A few weeks ago I spent a few days in the area around Chikmagalur in Karnataka, which is one of the major coffee-growing regions in India. 73% of India’s coffee is grown in Karnataka.
While tea is popular in North India, South Indians love their filter coffee. I have never liked the taste of coffee. But after trying South Indian coffee I quickly became hooked. It has a milder and less bitter taste. It is always served Indian-style, with lots of sugar and milk!
The fresh air, rolling hills and fields painted bright green by the monsoon were a nice break from the city. I stayed on a coffee plantation owned by Ajoy whose family has been in the coffee-growing business for over 100 years. It was the tail end of the monsoon and it poured rain almost non-stop for the three days I was there. This was exceptional for this time of year and Ajoy was concerned about his crop. If the rain persisted, his crop would be ruined.
Above: the coffee plantation
One morning the rain let up and Ajoy showed us around his 275-acre estate and explained the coffee production process. The plantation grows a mix of Arabica and Robusta coffee bushes. The more valuable Arabica is a more delicate plant which needs sprays and fertilizers and thrives in high elevations. The Robusta, like its name, is hardier and grows well in low elevations. This variety is used mainly for instant coffees.
Most of the coffee berries were still green and would eventually ripen, turning a bright red in the next few weeks before being harvested in November. Coffee plants need some sunlight but not too much otherwise the productivity of the plant would be affected. A variety of trees are grown around the coffee plants to provide shade, but branches are regularly trimmed so that the plants get some needed sunlight. The bushes are also trimmed to keep them at an ideal height for harvesting. A mature bush can yield 8 to 10 kilograms of coffee beans.
After harvesting, the skin of the red coffee berries is removed. The beans are then washed before being spread out on coir mats and left out in the sun to dry for about 7 days. The beans are then sorted using a sieve according to size and quality. The leftover ‘bits, cuts and blacks’ are used for instant coffee. The coffee is roasted only after export.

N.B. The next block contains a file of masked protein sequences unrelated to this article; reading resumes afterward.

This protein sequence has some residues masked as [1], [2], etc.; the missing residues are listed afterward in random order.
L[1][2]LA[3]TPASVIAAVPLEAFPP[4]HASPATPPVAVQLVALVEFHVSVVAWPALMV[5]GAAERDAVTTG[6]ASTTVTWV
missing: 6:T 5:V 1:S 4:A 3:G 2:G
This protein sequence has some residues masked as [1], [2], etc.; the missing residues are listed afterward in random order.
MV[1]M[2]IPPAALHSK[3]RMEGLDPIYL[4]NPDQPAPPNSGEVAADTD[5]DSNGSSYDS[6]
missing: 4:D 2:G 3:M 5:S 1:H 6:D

Coffee is the second most highly-traded commodity in the world market. So coffee-growing must be a highly lucrative business? It certainly can be, explains Ajoy, but it is also volatile. Last year he lost 70% of his crop because of excessive rain. Also, running a coffee plantation is becoming increasingly difficult. His main problem is finding labour. He needs at least 300 workers to harvest the coffee. His workforce has traditionally been made up of farmers who migrate to the region during the coffee harvest, but labour is no longer easily available. With socio-economic changes, people are moving to cities and towns and do not want to stay in rural areas. Ajoy is the fourth generation of coffee-growers in his family but he is not sure whether his sons will take over the family business in the future.
When the crop is good, he manages to sell all of it. Nestle and Coca Cola are regular buyers. He also has regular visits from representatives of international coffee companies who come to taste his coffee and buy up some of his crop.
With the proliferation of popular cafés like Barista and Café Coffee Day and the growth of ‘coffee culture’ in India, coffee consumption has been steadily rising by 8-10% a year. 60% of the coffee produced in India is consumed at home, while the rest is exported. But if demand continues to rise at current levels, it will exceed production in 4 years. Does this mean that India will cease to be coffee exporter? Or will it have to import coffee to meet demand? Only time will tell...